A sulphur smell in your house should always concern you, no matter if it comes from a toilet, washing machine or any other plumbing fixture. The sulphur smell may come from sulphates that have made their way into the house's plumbing, or from sewer gasses that are leaking out of the house's vent pipes.
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Hydrogen sulphide produces a sulphur or rotten egg smell. Hydrogen sulphide can be in soil where decomposing plants sit. Bacteria that breaks down the plants will also break down the sulphur inside, producing hydrogen sulphide. When it rains, the water running through the soil picks up the hydrogen sulphide deposits and transports them to the well or other source of your house's water.
Your toilet draws fresh water from the house's water supply every time you flush. When you press the toilet's handle, you let all of the water in the tank drain into the toilet's bowl, flushing the waste in the bowl down the toilet's drain pipe. Fresh water flows through the water supply valve in the wall behind or below the toilet, through the flexible water line and into the toilet through its water fill valve. The sulphur smell in the toilet will start in the tank and then transfer to the bowl as the water with hydrogen sulphide deposits makes its way through the toilet.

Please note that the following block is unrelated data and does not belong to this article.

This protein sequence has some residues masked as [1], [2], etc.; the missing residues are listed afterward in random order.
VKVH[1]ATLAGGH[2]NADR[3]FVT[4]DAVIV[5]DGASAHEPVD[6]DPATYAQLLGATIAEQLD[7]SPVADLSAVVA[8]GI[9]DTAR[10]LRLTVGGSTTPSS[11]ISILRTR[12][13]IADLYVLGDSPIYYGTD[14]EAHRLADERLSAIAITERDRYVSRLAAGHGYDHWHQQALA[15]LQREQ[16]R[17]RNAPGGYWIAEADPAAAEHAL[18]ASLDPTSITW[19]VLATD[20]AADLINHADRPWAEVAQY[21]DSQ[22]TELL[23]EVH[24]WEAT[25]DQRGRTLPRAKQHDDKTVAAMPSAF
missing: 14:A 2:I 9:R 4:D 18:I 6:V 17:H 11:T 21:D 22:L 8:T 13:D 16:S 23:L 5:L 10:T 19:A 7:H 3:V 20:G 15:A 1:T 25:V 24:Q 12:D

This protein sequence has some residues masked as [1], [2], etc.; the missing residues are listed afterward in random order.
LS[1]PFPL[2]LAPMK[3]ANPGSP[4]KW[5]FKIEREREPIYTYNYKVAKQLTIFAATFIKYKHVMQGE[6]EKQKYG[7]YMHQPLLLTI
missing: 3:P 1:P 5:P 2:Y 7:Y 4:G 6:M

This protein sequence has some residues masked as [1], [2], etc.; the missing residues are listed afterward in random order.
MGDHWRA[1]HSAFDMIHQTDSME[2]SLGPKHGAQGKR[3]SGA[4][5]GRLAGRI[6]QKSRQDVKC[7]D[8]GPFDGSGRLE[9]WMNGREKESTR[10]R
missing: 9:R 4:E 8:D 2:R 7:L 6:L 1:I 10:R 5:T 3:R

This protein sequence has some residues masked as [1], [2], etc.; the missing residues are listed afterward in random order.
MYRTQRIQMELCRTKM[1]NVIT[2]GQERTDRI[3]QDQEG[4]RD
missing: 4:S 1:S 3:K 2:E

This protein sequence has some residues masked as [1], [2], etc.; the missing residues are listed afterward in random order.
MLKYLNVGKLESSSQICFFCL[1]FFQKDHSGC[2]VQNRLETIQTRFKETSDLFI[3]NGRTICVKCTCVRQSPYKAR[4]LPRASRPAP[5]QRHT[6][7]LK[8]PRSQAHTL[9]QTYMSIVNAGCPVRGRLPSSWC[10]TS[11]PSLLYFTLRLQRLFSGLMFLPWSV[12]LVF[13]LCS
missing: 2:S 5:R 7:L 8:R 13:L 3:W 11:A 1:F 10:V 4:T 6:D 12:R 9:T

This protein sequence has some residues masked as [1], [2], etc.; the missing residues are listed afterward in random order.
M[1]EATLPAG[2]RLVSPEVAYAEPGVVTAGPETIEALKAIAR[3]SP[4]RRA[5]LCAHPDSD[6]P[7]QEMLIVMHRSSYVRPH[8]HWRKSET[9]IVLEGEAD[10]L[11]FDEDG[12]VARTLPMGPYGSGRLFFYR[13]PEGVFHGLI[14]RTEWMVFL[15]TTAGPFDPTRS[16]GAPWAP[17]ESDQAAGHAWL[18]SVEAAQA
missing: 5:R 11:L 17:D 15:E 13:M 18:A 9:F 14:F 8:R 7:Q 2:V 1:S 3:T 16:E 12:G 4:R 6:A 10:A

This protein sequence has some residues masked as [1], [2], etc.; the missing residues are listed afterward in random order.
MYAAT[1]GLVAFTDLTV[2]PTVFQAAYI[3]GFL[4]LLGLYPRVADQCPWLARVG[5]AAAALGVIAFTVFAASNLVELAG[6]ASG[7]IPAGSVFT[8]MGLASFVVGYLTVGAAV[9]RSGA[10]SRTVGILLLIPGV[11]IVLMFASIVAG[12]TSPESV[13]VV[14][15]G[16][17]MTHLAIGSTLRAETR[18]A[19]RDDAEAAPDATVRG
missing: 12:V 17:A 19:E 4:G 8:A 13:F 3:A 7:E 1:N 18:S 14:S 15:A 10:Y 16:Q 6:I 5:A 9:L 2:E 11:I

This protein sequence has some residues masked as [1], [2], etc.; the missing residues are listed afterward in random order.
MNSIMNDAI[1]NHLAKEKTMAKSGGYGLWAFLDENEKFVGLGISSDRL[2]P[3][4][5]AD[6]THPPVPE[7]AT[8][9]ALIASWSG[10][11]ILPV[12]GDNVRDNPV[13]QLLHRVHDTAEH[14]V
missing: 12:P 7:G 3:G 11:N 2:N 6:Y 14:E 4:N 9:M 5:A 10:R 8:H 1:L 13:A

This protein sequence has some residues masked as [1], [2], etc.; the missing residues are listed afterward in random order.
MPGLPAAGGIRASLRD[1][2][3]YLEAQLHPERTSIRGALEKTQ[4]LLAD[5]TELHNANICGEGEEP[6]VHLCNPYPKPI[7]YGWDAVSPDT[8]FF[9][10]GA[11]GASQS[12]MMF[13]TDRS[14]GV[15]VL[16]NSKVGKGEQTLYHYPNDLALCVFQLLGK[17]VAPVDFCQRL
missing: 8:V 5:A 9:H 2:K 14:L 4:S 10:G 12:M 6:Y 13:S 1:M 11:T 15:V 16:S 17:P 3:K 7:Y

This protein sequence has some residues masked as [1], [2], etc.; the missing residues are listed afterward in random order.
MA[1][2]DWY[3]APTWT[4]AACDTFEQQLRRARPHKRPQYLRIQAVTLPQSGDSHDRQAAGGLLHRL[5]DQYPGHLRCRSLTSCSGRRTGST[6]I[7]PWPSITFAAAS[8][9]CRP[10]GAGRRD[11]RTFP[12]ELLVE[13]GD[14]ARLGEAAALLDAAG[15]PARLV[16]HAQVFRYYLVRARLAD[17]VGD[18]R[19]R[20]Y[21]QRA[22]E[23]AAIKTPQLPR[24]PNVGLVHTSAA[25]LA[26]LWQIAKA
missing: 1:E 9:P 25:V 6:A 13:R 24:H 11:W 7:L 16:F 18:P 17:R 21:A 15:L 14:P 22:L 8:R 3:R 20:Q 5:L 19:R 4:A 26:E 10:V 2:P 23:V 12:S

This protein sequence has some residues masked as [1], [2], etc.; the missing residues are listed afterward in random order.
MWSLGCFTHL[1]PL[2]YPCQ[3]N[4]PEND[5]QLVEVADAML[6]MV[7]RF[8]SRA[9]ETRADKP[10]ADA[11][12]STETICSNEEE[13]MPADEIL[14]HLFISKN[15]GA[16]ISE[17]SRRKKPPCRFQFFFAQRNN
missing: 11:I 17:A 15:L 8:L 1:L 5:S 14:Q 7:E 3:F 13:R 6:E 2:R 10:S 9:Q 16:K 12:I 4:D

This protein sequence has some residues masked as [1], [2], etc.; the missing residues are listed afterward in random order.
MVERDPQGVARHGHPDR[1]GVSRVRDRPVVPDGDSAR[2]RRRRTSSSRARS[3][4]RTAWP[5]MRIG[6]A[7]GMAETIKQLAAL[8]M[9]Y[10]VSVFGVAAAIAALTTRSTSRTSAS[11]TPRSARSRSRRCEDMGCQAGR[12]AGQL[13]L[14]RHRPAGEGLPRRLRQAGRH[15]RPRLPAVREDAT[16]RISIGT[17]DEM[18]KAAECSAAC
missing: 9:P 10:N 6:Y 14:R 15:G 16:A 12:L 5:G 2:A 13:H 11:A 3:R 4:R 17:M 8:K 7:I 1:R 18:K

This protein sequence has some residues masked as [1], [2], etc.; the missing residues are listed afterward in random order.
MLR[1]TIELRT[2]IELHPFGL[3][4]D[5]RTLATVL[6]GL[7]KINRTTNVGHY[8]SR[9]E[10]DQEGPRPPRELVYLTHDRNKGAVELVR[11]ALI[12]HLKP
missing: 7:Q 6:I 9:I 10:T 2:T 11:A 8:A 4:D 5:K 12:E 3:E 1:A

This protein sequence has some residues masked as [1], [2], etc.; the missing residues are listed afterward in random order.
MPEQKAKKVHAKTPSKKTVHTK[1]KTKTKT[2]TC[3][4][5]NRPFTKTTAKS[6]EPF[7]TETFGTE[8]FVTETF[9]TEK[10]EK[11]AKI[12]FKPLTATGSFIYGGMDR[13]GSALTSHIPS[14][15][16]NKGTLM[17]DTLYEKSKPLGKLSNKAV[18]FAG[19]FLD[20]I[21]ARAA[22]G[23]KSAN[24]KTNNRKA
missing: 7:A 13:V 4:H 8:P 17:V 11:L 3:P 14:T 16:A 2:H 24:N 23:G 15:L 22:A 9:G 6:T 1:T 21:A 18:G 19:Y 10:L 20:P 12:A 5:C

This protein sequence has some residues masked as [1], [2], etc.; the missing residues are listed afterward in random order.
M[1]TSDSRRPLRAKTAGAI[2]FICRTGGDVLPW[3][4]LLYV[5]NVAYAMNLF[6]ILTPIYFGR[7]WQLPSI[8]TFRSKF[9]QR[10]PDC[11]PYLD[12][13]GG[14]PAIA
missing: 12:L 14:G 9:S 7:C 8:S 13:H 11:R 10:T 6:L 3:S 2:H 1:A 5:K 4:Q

Sulphates in your house's water supply may act as a laxative, which may cause dehydration for some who drink the water. Hydrogen sulphides, in high concentrations, will poison people and can catch on fire. In lower concentrations, those who drink water with hydrogen sulphide in it may feel dizzy or nauseous. Once you smell sulphur in any part of your house's plumbing, abstain from drinking from the tap until you can have the water tested by professionals.
If the bacteria that breaks down sulphates has made its way into your house's plumbing, the bacteria will damage the pipes as it produces a sludge that will clog pipes and eat away at pipe walls. A sulphur smell in your toilet during rain may also indicate that your septic tank is full and needs to be emptied, since toilets sit lower in drain systems than most other drains. Ignoring the smell may lead to sewage coming into the house, which poses a health risk and can eat at the drain pipes unless cleaned out thoroughly.
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